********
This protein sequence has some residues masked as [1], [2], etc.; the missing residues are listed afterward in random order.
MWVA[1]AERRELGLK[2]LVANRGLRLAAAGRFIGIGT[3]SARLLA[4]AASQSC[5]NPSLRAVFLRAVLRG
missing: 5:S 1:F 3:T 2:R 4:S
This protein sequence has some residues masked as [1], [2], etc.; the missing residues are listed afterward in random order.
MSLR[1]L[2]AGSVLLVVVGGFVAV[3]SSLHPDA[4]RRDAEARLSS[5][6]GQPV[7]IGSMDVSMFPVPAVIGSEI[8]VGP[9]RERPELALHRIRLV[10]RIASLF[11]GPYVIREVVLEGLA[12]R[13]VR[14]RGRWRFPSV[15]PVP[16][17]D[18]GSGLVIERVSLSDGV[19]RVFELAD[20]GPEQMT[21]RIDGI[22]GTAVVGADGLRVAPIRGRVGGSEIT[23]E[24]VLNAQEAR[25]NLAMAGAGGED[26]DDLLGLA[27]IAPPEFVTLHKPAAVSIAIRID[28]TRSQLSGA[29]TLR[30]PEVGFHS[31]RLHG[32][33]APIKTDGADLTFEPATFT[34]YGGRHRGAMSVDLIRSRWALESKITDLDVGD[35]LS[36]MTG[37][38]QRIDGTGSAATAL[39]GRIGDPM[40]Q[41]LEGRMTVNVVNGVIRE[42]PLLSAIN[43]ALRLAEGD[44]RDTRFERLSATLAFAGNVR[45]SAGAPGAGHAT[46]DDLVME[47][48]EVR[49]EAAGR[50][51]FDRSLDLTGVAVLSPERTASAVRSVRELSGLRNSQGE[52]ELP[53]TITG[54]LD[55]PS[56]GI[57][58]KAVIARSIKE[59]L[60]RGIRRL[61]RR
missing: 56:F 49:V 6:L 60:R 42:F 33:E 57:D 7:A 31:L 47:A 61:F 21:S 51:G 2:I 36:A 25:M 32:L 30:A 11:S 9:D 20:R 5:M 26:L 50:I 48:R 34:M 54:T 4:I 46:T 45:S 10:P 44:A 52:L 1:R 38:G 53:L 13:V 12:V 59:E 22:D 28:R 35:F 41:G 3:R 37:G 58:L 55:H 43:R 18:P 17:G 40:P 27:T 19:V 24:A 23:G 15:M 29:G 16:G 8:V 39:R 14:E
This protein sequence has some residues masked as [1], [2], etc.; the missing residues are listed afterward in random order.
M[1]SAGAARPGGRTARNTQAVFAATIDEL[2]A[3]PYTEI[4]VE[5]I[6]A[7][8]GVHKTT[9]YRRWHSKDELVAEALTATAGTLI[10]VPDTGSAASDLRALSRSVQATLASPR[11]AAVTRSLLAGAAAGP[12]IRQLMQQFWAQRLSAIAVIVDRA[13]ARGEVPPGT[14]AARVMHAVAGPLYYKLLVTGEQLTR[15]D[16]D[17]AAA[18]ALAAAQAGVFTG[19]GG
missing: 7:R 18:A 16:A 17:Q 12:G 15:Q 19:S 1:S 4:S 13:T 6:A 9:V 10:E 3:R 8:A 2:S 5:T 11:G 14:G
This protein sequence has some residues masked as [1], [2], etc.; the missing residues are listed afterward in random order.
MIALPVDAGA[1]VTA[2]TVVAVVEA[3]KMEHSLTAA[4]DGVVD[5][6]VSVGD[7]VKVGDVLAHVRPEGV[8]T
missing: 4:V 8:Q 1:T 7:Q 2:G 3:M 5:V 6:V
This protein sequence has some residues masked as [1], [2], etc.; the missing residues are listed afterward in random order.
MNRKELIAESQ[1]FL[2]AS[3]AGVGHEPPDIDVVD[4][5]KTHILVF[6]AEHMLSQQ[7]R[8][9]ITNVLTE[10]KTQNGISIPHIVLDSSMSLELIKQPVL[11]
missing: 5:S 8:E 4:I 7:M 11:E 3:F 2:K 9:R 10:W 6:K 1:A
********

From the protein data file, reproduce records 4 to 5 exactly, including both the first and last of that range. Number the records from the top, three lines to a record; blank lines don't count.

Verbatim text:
This protein sequence has some residues masked as [1], [2], etc.; the missing residues are listed afterward in random order.
MIALPVDAGA[1]VTA[2]TVVAVVEA[3]KMEHSLTAA[4]DGVVD[5][6]VSVGD[7]VKVGDVLAHVRPEGV[8]T
missing: 4:V 8:Q 1:T 7:Q 2:G 3:M 5:V 6:V
This protein sequence has some residues masked as [1], [2], etc.; the missing residues are listed afterward in random order.
MNRKELIAESQ[1]FL[2]AS[3]AGVGHEPPDIDVVD[4][5]KTHILVF[6]AEHMLSQQ[7]R[8][9]ITNVLTE[10]KTQNGISIPHIVLDSSMSLELIKQPVL[11]
missing: 5:S 8:E 4:I 7:M 11:E 3:F 2:K 9:R 10:W 6:K 1:A